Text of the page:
Ex-lawyer turned relationship coach

Is A College Degree Worth The Trouble?

Not too long ago, you could spend $100,000 to get yourself into a good college and be almost guaranteed to make it all back and then some. It was a golden ticket. 

Today, not so much.

Not only is the competition on the job market more fierce than ever, but college is no longer the only place where you can develop your skill set. 

So if college degrees are becoming increasingly commonplace and if you have cheaper ways to learn the same skills, the question becomes: 

Is a college degree worth the big price tag?

Well, now is the perfect time to find out because the 2020 COVID outbreak forced millions of students to learn from home. And what did that one year of home learning teach us?

That a $55,000 in college tuition is basically the same as a free course on Coursera or edX.

Students across the globe signed up for hands-on learning. Face-to-face interactions. And an excuse to do keg stands and get wasted.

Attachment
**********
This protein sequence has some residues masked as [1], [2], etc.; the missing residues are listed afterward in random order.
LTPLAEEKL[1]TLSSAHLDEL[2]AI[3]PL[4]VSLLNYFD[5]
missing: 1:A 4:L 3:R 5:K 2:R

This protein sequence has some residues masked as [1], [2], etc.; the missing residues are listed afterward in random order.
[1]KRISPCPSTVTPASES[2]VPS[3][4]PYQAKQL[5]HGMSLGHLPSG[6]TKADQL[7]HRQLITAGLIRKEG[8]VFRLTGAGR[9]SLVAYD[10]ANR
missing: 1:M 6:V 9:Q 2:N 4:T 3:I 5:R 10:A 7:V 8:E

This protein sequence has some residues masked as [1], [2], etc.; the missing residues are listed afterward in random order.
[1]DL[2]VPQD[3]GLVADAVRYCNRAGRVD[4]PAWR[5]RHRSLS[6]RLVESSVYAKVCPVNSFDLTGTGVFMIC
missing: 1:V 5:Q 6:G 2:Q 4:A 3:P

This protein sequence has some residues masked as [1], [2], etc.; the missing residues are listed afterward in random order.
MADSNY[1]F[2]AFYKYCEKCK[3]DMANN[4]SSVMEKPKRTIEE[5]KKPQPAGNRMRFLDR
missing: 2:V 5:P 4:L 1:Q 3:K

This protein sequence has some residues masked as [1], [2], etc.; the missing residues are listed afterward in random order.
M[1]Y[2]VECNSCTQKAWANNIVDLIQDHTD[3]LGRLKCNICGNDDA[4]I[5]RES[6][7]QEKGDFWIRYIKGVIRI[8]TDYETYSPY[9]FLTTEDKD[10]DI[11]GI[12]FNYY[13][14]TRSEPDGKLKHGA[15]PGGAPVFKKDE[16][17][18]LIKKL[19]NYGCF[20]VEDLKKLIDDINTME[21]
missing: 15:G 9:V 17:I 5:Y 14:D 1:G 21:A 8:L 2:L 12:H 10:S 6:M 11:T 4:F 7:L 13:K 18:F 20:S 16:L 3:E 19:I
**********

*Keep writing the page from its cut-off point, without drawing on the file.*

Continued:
Yet what they got was a Zoom call.

Before we rip education a new one, it’s important to realize that there’s a strong link between a college degree and earnings. Every extra year of education you get will roughly lead to an 8% increase in income in your lifetime.

That means a college graduate will earn about 30% more than someone who graduated high school.

Getting a college degree may be the easiest way to get out of poverty. 

So the benefits of a college degree are obvious. But the downsides are too.

Although it was once like a rocketship that could propel you to new heights, a degree is now a beat-up Chevy that gets you to your entry-level job.

Yup. Almost every business, no matter the industry, expects its employees to have a college education. So you’re pretty much forced to get one.

Which returns us to our question, is a college degree worth the trouble?


Not because it’s the best way to become an expert, but because every decently paying job demands you have one.

By Jeroen Elsing
Ex-lawyer turned relationship coach